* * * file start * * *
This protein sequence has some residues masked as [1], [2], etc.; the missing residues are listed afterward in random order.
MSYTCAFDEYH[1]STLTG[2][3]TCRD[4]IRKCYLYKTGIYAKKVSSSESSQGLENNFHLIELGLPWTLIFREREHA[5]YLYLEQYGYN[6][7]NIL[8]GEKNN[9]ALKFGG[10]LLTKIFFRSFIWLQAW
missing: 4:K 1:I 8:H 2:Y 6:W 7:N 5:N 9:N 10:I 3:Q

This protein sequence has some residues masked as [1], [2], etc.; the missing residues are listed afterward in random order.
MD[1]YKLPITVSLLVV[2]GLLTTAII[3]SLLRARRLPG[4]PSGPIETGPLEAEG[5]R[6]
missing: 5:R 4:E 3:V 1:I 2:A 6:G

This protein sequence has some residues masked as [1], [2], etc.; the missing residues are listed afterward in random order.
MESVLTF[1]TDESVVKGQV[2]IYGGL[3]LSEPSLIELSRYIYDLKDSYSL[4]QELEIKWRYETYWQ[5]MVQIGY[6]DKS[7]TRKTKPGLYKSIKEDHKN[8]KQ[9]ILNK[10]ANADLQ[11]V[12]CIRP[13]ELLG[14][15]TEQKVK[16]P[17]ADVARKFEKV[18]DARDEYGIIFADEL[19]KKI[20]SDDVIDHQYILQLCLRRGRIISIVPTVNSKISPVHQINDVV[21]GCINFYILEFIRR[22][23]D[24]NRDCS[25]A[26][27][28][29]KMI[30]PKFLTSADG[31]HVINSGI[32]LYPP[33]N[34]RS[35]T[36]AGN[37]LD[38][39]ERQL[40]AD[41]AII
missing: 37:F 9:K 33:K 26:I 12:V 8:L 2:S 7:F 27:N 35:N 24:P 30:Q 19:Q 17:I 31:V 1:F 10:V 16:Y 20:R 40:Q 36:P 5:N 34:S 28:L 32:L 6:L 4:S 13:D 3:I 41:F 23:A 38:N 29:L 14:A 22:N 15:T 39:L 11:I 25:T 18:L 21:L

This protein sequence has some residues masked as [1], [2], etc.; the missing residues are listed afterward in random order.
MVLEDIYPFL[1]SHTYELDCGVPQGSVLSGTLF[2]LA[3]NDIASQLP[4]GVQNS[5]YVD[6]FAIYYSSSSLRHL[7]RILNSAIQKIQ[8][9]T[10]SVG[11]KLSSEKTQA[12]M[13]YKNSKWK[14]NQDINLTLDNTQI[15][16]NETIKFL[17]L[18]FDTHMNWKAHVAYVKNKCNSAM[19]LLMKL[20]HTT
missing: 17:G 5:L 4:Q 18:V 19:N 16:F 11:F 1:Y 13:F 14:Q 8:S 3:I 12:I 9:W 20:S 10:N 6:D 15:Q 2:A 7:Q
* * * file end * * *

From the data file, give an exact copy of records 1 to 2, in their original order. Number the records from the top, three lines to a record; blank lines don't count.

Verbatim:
This protein sequence has some residues masked as [1], [2], etc.; the missing residues are listed afterward in random order.
MSYTCAFDEYH[1]STLTG[2][3]TCRD[4]IRKCYLYKTGIYAKKVSSSESSQGLENNFHLIELGLPWTLIFREREHA[5]YLYLEQYGYN[6][7]NIL[8]GEKNN[9]ALKFGG[10]LLTKIFFRSFIWLQAW
missing: 4:K 1:I 8:H 2:Y 6:W 7:N 5:N 9:N 10:I 3:Q

This protein sequence has some residues masked as [1], [2], etc.; the missing residues are listed afterward in random order.
MD[1]YKLPITVSLLVV[2]GLLTTAII[3]SLLRARRLPG[4]PSGPIETGPLEAEG[5]R[6]
missing: 5:R 4:E 3:V 1:I 2:A 6:G